Politicians have their work cut out to impress young women in the south-east, according to a new survey.

Cosmopolitan magazine surveyed 1,000 18 to 30-year-old women and found politicians have a huge perception problem.

While 58 per cent of female south-easterners plan to vote in the next general election, 59 per cent think the political system is broken and 25 per cent thing politicians are self-interested.

More than half would prefer to vote for foreign politicians or politicians who are dead.

Barack Obama topped the poll with 35 per cent, followed by Hilary Clinton with seven per cent and Margaret Thatcher on six per cent.

David Cameron and Nick Clegg came in with four per cent and one per cent respectively.

Magazine editor-in-chief Louise Court said: “British politicians have a huge disconnect with young women and have a big fight on their hands if they want to win the battle for the millennial vote.

“The sad reality is that more and more women will become disengaged as we reach the general election. I fear this means few will turn out at the ballot box.”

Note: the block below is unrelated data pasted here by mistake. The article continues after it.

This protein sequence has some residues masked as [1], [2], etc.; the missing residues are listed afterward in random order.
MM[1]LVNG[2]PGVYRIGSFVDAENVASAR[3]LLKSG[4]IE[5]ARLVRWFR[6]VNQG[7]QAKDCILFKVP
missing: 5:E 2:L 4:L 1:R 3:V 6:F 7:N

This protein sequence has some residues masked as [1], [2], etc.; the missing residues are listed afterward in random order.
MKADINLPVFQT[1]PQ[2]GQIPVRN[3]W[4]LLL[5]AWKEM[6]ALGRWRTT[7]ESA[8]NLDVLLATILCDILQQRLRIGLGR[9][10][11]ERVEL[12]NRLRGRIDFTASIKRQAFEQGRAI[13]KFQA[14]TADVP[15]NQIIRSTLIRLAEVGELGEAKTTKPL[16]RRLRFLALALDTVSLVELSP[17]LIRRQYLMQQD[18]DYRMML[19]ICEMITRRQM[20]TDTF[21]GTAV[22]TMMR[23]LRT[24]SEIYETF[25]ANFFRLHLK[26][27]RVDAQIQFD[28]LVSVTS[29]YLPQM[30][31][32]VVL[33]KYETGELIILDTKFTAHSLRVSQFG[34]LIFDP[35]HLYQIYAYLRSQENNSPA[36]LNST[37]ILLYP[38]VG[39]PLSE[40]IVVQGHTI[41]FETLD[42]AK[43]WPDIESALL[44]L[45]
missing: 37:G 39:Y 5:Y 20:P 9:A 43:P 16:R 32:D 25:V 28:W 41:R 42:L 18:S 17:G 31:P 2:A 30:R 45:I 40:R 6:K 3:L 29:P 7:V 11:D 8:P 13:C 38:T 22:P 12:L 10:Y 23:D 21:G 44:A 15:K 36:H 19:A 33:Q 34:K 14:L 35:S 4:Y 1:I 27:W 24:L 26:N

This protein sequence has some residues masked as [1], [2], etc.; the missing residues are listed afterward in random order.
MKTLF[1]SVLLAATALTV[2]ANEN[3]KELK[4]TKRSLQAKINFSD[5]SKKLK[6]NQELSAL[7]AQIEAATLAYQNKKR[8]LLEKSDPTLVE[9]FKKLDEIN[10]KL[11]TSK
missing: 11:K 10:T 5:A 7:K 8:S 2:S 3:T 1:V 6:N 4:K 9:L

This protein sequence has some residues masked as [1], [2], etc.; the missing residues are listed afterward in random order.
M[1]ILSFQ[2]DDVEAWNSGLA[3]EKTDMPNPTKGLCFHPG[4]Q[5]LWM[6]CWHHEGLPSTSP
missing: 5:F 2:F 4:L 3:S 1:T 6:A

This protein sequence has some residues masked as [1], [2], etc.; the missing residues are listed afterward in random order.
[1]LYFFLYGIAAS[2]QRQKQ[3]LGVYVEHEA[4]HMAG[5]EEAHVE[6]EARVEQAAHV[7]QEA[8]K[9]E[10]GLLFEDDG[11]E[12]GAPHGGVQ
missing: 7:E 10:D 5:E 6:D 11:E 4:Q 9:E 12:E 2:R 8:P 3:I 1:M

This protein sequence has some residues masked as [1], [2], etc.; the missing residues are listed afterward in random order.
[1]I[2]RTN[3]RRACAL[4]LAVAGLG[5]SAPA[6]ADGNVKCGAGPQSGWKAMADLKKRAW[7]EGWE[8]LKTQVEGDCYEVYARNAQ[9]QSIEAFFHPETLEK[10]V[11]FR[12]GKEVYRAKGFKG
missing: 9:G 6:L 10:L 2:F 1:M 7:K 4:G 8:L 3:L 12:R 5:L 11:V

National Union of Students president, Toni Pearce, said: “I’ve always believed that it’s not that young people aren’t interested in politics; it’s just that many don’t find it very accessible at the moment.

“Our leaders just aren’t representative of the society we live in - men outnumber women four to one in Parliament and out of a cabinet of 23, only four are women.

“How can we trust their decision making on issues that affect us, when most of them probably won’t have any first-hand experience of them?

“If more young people vote, politicians will have no choice but to take notice and serve their interests, which is why everyone should get out to their polling station in the next general election and cast their vote.”